Time was when a title for this post would have been a riff on the Red Hot Chilli Peppers, the ring of fire or something a bit more culturally knowing than a cartoon pig loved by children the country over. But age and life experience takes you to places you least expect it and this was the title I kept coming back to when forming my homage to this country's rocket fuel.
My dad eats raw chillis. Fact. And yes of course he's bigger than your dad but that's beside the point, he's Mauritian and they have guts of steel. You see these are not any old chillis, they're those small potent ones you get from Asian supermarkets that other people move warily to the side of the plate, or cut up wearing rubber gloves in case they accidentally get some juice on their fingers and then rub their, um, eyes. That's right. Eyes...
Chilli plants rock
I still can't get over the fact that you can grow chillis in this country. With our weather? It's just the most awesome thing. Chillis are by definition exotic. Still the mysterious master of curries and Mexicans. A few years back some friends and I stepped into Wahaca, Covent Garden, and had a cracking dinner. But at the very end we were all given a small pack of chilli seeds. Eh? If ever a cuisine needed some cool mints to douse the fire in the mouth. But it was a stroke of genius.
My friend Claire showed that at least one (adopted) Londoner knew how to pot a seed back in the day and soon nurtured a handful of seedlings. I was stunned to see them. Genuinely. She was kind enough to gave me one of her brood which I cared for in the kitchen of my pokey top floor flat in North London which was distinctly lacking in sunlight. The plant lasted two years before giving up, and I have three abiding memories.
The second, is just how many more chillis my mum got from repotting it to a bigger plant pot compared to the one fruit, yes one, that I managed.
The first is the most important. The moment when I realised I really didn't pay any attention during biology. A bud appeared after a few months growing, and then a flower, which opened and then died. Whilst that was going on I was looking the plant over thinking 'so where do the chillis come from?' You could have said a stork delivers them and it would have been plausible at that moment. Suddenly there was a single green chilli where the flower once bloomed, which then fattened until I was ready to cook the goose off it.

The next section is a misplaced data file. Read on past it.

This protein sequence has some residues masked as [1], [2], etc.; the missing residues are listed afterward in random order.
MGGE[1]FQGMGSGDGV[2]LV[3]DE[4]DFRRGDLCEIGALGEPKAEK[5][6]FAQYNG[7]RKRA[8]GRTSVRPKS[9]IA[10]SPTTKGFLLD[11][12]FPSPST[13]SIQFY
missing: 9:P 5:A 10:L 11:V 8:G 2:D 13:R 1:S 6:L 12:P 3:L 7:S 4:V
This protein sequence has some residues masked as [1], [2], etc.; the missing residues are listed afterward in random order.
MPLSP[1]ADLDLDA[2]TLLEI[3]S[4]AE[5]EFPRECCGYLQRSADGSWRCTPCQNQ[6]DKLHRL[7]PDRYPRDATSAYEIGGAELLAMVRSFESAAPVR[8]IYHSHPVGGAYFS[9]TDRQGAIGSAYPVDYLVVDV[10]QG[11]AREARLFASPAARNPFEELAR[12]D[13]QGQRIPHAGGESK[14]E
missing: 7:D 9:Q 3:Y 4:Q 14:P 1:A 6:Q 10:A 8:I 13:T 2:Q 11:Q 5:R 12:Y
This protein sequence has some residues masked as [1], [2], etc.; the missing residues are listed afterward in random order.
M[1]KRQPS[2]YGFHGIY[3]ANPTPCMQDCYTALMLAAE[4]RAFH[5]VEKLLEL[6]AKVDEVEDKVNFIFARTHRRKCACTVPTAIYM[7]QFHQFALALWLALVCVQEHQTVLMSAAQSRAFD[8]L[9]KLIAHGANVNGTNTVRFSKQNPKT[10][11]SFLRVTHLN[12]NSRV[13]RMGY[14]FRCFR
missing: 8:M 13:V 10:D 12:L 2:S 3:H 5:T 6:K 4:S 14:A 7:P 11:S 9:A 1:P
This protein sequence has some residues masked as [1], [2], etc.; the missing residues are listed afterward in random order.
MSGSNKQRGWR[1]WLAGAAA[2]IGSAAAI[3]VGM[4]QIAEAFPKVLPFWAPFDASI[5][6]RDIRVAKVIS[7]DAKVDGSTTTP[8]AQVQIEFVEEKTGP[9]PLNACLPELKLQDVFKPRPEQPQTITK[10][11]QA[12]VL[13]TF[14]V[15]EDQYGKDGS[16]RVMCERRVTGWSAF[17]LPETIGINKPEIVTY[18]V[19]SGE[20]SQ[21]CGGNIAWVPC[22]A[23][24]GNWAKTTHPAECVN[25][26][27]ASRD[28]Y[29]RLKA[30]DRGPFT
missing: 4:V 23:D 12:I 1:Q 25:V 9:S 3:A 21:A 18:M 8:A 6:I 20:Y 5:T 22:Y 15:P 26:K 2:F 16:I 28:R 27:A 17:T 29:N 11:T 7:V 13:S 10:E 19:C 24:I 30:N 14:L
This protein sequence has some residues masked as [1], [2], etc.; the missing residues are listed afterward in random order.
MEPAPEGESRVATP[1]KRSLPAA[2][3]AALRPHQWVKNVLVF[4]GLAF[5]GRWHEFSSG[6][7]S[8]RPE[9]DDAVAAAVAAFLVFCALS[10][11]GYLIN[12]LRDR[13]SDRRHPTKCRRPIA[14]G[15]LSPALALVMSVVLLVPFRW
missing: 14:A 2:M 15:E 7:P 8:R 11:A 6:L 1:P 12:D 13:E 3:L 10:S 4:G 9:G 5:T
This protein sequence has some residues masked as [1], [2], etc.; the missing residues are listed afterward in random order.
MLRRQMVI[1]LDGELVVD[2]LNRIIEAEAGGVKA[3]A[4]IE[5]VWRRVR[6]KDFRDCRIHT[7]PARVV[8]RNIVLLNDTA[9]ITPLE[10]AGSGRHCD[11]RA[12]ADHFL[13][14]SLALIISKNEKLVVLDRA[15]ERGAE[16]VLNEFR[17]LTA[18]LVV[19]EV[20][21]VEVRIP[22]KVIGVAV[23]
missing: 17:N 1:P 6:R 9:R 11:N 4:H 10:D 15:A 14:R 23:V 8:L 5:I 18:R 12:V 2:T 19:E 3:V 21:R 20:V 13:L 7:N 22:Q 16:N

And the third? Well when I came home one day to find it wasn't green any more but bright red. For those of you from the Peppa Pig brigade, it was like an ugly duckling had just turned into a swan. For the Chilli Pepper lot, the chilli had just got naked.
I grew chillis in and outdoors last year and I've got a range of chilli plants on the go this year, some grown myself and one a present (guess which one's doing best). And things are hotting up as the flowers have finally appeared.
We can only hope summer decides to make an appearance. If it does the chillis will flourish and you can take the kids to Peppa Pig world (I am not joking). If it doesn't. Well, lets pretend...
The Hapless Kitchen Gardener
- Hapless gardener
- I only feel hapless because some people make it look easy to grow 10 ft marrows or a banquet of greens whereas my courgettes got nabbed by killer slugs and I only got one raspberry. So tips and stories from people less hapless than I are more than welcome. As a disclaimer though, none of my comments should be taken as expert advice on which you can rely! © Unless stated otherwise, and with the exception of guest content where that guest retains copyright, all photos and posts are the copyright of Tom Carpen and may not be used without permission.